MORGANTOWN — Digitally speaking, 400 households in the Morgantown area just got a whole lot faster.
Make that, “have gotten a whole lot faster.”
That’s how many dwellings in the region to date now connected to high-speed internet service through Internet Essentials.
The program run by Comcast gives such access to low-income families nationwide.
More than 6 million families are now enjoying accessibility of the program that launched in 2011.
That includes 3,300 households across West Virginia, said Josephine Posti, a public relations manager with Comcast’s Pittsburgh offices.
Two hundred of the 400 hundred home connections in Morgantown were made last year alone, Posti’s office said.
Comcast released a nationwide report on the program’s progress last week.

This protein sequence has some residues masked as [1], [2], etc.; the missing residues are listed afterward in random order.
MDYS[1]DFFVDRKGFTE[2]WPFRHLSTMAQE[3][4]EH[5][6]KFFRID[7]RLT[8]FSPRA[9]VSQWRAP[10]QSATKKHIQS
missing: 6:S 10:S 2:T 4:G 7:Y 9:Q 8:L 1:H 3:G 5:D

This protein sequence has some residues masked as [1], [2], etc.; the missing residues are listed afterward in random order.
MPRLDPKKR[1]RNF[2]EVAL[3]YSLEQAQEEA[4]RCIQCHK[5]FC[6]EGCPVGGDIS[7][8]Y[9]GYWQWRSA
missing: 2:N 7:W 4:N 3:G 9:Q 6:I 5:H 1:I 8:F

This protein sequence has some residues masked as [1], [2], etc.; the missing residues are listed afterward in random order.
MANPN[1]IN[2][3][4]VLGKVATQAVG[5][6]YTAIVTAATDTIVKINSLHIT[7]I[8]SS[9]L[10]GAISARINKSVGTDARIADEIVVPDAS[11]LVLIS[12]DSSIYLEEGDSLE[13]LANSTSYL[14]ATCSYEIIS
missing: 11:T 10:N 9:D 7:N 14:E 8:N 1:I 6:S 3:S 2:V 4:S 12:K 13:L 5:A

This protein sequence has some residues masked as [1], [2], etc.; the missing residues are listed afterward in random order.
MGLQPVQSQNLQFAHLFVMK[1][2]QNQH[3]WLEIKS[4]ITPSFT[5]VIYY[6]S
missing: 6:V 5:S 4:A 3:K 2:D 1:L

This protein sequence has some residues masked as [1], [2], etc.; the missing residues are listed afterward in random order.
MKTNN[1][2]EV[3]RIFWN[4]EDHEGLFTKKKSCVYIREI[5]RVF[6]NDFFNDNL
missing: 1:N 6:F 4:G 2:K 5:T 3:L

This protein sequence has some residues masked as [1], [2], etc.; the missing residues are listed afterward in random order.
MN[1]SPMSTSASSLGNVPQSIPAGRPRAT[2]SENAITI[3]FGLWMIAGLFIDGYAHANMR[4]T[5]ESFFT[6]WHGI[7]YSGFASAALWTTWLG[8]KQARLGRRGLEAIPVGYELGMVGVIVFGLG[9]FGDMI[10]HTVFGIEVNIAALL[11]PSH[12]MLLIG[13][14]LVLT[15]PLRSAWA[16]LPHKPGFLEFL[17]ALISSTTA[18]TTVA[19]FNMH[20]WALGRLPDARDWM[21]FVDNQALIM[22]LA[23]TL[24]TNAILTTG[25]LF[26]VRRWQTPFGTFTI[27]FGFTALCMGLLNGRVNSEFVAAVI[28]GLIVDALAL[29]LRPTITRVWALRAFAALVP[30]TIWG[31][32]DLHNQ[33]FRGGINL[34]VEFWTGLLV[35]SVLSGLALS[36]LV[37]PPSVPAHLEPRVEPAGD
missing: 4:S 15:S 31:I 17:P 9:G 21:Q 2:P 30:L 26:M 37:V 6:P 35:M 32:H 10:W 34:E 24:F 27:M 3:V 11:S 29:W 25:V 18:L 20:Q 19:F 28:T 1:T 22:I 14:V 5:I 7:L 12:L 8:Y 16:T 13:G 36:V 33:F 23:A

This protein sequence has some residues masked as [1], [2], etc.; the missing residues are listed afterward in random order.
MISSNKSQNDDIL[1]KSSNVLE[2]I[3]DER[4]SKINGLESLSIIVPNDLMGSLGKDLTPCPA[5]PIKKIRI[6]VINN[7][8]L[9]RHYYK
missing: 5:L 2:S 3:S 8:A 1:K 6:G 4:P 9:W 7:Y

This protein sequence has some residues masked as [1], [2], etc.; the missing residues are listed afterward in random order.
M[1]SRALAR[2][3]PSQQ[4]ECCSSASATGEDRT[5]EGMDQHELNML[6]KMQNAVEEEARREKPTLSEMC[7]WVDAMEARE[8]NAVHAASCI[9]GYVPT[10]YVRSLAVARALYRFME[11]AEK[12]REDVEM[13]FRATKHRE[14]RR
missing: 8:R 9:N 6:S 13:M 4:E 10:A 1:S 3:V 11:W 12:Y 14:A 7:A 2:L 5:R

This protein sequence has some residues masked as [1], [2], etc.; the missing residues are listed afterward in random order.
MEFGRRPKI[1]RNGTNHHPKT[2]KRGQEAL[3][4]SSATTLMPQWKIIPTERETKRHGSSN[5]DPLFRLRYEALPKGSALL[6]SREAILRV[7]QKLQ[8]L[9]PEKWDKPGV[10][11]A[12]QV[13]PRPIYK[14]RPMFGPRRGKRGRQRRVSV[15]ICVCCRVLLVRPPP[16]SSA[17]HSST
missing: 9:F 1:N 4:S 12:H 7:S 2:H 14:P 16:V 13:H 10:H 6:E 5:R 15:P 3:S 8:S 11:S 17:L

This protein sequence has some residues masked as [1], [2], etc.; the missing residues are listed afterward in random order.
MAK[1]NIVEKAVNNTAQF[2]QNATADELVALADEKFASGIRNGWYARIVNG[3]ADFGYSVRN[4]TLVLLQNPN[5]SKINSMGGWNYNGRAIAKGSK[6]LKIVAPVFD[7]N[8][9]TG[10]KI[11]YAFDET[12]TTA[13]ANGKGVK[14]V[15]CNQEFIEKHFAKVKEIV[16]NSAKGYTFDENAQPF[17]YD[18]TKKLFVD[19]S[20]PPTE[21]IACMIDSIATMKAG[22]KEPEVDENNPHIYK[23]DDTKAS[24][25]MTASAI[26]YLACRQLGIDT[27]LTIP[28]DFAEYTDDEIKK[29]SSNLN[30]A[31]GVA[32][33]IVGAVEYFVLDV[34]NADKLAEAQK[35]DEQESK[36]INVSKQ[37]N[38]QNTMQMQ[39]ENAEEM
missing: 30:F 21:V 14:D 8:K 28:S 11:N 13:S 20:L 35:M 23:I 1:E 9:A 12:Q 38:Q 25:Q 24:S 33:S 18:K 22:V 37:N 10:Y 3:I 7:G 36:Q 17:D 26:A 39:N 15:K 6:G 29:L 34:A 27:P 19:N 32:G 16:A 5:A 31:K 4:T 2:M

Bridging the country’s digital divide is the aim of Internet Essentials, said David Cohen, the company’s senior executive vice president and chief diversity officer.
Who downloads the most reward from the service? Children and veterans, Cohen said.
“This program has had an enormous impact on millions of families and children who now have high-speed internet at home, many for the first time in their lives,” he said.
More than 1 million low-income military vets, Cohen said, now have fleet- connectivity to the country and world they helped defend.
“Veterans have stood up for our country,” he said.
“Now, it’s time for us to stand up to them by providing access to life-changing digital tools and resources.”
“Resources,” is the watchword for the program, educators and others say.
Nearly half of all adults in the U.S. with an income below $30,000 don’t have broadband or even a traditional computer at home, according to a study last year by the Pew Research Center.
That Digital Divide also exposes a “Homework Gap,” the research center further reports.
Right now, 5 million children don’t have access to high-speed internet in the U.S., the center said.